{
        var index = constructorParameterExpressions.Count;
        constructorParameterExpressions.Add(
            _propertyGetters[index].GetPropertyGetterExpression(param)
        );
    }

    // Return an expression that to instantiate a new TDest by using property getters
    // as constructor arguments
    return Expression.Condition(
        Expression.Equal(
            param,
            Expression.Constant(null)
        ),
        Expression.Constant(default(TDest), typeof(TDest)),
        Expression.New(
            _constructor,
            constructorParameterExpressions.ToArray()
        )
    );
}

The only notable difference is that GetTypeConverterExpression should return an Expression that can deal with null values - we need this so that null properties can be retrieved from source types and passed to destination type constructors. Previously there was a null check against the "src" parameter passed to the Convert method, but this can be relaxed now that nulls have to be supported for this class to work as part of a Property Getter.

Almost there!

With the introduction of a CombinedCompilablePropertyGetterFactory (which will run through a set a Compilable Property Getter Factories for each request until one of the returns a non-null value to the Get request), we end up with this structure:

var nameMatcher = new CaseInsensitiveSkipUnderscoreNameMatcher();
var converterFactory = new CompilableTypeConverterByConstructorFactory(
    new ArgsLengthTypeConverterPrioritiserFactory(),
    new CombinedCompilablePropertyGetterFactory(
        new ICompilablePropertyGetterFactory[]
        {
            // Insert Compilable Property Getter Factories here..
        }
    )
);

which finally allows a setup such as:

var nameMatcher = new CaseInsensitiveSkipUnderscoreNameMatcher();

var roleConverterFactory = new CompilableTypeConverterByConstructorFactory(
    new ArgsLengthTypeConverterPrioritiserFactory(),
    new CombinedCompilablePropertyGetterFactory(
        new ICompilablePropertyGetterFactory[]
        {
            new CompilableAssignableTypesPropertyGetterFactory(nameMatcher),
            new CompilableEnumConversionPropertyGetterFactory(nameMatcher)
        }
    )
);

var employeeConverterFactory = new CompilableTypeConverterByConstructorFactory(
    new ArgsLengthTypeConverterPrioritiserFactory(),
    new CombinedCompilablePropertyGetterFactory(
        new ICompilablePropertyGetterFactory[]
        {
            new CompilableAssignableTypesPropertyGetterFactory(nameMatcher),
            new CompilableEnumConversionPropertyGetterFactory(nameMatcher),
            new CompilableTypeConverterPropertyGetterFactory<SourceRole, DestRole>(
                nameMatcher,
                roleConverterFactory.Get<SourceRole, DestRole>()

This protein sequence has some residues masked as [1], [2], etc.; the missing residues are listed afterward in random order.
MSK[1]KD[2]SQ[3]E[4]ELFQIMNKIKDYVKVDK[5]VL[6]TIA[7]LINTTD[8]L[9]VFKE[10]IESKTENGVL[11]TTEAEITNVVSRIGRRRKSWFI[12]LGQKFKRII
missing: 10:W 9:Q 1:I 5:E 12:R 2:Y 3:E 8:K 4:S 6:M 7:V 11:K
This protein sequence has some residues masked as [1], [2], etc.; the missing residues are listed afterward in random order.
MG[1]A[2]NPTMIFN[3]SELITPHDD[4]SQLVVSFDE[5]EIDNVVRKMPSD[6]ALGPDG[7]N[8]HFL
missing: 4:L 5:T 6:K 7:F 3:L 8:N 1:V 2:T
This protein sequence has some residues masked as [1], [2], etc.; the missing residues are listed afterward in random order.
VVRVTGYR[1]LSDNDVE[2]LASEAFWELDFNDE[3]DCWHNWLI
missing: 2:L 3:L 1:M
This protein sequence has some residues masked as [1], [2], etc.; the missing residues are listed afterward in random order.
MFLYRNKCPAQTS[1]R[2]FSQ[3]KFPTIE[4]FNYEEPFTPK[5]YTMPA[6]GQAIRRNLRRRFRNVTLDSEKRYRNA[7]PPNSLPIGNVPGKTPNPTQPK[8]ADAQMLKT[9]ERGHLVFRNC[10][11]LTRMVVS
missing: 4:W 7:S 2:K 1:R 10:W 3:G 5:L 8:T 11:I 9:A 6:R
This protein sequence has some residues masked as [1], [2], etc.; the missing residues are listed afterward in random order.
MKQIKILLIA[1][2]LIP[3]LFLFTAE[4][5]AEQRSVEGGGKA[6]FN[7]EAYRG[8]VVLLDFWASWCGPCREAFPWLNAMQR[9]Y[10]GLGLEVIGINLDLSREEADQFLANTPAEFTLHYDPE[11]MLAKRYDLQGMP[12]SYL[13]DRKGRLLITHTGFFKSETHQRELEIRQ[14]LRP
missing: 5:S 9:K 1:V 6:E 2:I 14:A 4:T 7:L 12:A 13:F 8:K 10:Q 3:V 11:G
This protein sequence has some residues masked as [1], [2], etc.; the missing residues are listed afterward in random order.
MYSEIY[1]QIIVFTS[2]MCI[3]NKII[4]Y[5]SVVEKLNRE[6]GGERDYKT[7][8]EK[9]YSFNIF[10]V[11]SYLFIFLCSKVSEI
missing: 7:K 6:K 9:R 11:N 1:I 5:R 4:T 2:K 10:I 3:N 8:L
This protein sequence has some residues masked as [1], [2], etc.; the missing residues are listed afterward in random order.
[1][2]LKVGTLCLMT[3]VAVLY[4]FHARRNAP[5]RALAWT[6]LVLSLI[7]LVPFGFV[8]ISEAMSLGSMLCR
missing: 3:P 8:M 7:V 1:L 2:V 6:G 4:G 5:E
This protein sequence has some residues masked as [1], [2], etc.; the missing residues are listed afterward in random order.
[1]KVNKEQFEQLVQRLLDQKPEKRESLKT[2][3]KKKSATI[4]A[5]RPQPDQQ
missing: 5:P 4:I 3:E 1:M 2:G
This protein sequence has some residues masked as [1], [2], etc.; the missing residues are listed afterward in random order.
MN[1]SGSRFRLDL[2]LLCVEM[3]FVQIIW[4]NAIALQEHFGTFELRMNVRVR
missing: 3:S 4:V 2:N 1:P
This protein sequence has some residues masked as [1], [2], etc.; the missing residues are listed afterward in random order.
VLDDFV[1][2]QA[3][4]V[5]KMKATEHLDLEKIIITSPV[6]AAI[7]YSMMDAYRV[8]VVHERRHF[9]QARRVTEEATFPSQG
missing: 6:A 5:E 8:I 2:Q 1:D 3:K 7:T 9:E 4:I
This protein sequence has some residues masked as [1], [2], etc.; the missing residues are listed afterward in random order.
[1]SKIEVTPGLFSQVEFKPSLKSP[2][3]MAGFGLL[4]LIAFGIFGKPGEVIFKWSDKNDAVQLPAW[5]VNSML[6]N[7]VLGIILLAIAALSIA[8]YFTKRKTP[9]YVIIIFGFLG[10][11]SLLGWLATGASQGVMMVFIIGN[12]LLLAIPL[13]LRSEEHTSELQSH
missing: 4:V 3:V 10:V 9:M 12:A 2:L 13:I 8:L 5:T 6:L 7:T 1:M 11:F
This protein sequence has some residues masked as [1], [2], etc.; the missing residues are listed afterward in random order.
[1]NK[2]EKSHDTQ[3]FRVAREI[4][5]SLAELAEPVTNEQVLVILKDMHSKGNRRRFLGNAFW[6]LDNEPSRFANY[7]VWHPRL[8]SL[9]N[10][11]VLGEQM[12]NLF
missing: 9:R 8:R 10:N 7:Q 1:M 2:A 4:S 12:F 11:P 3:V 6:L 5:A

)
        }
    )
);

var employeeConverter = employeeConverterFactory.Get<SourceEmployee, DestEmployee>();

var dest = employeeConverter.Convert(
    new SourceEmployee()
    {
        Name = "Richard",
        Role = new SourceRole() { Description = "Penguin Cleaner" }
    }
);

Hoorah!

Now, there's a slight refinement that I want to look at next time but I think this post has gone on more than long enough.

Footnote

For the super-observant, I mentioned that the use of ITypeConverter (as opposed to necessarily requiring ITypeConverterByConstructor) would be touched on again in this post. Since I've run out of steam that will be covered next time too.

Posted at 14:11

Comments

AutoMapper-By-Constructor without AutoMapper.. and faster

I've been wanting to see if I can improve the performance of the by-constructor type converter I wrote about (here). The plan is to implement Property Getters that can retrieve the property values - translated, if required - from a source object using LINQ Expressions. Then to push these through a ConstructorInfo call using more LINQ Expressions such that a single expression can be constructed that converts from source to destination types at the same speed that hand-rolled code would. In a lot of cases, this could be merely academic but if 1000s of instances are being converted together, then the overhead of AutoMapper could make a signficant difference.

So I want to expand

public interface IPropertyGetter
{
    Type SrcType { get; }
    PropertyInfo Property { get; }
    Type TargetType { get; }
    object GetValue(object src);
}

with

public interface ICompilablePropertyGetter : IPropertyGetter
{
    Expression GetPropertyGetterExpression(Expression param);
}

and to expand

public interface ITypeConverterByConstructor<TSource, TDest>
{
    ConstructorInfo Constructor { get; }
    TDest Convert(TSource src);
}

with

public interface ICompilableTypeConverterByConstructor<TSource, TDest>
    : ITypeConverterByConstructor<TSource, TDest>
{
    Expression GetTypeConverterExpression(Expression param);
}

Compilable Property Getter

Turns it out this was quite easy to implement if you know how.. but quite difficult to find examples out there if you don't! One of the things I like about LINQ Expressions code is that when you read it back it scans quite well and kinda makes sense. However, I'm still really not that experienced with it and when I want to try something new it takes me quite a while to get to grips with how I need to form the code.

The first property getter I've got will retrieve the value of a property from a specified source type TSourceObject, where the property value is of type TPropertyAsRetrieved. TPropertyAsRetrieved in this case must be assignable-to from the type of the property on TSourceObject. So TPropertyAsRetrieved could be a string IEnumerable if the property on TSourceObject was a string array, for example (as IEnumerable<string> is assignable-to from string[]).

public class CompilableAssignableTypesPropertyGetter<TSourceObject, TPropertyAsRetrieved>
    : AbstractGenericCompilablePropertyGetter<TSourceObject, TPropertyAsRetrieved>
{
    private PropertyInfo _propertyInfo;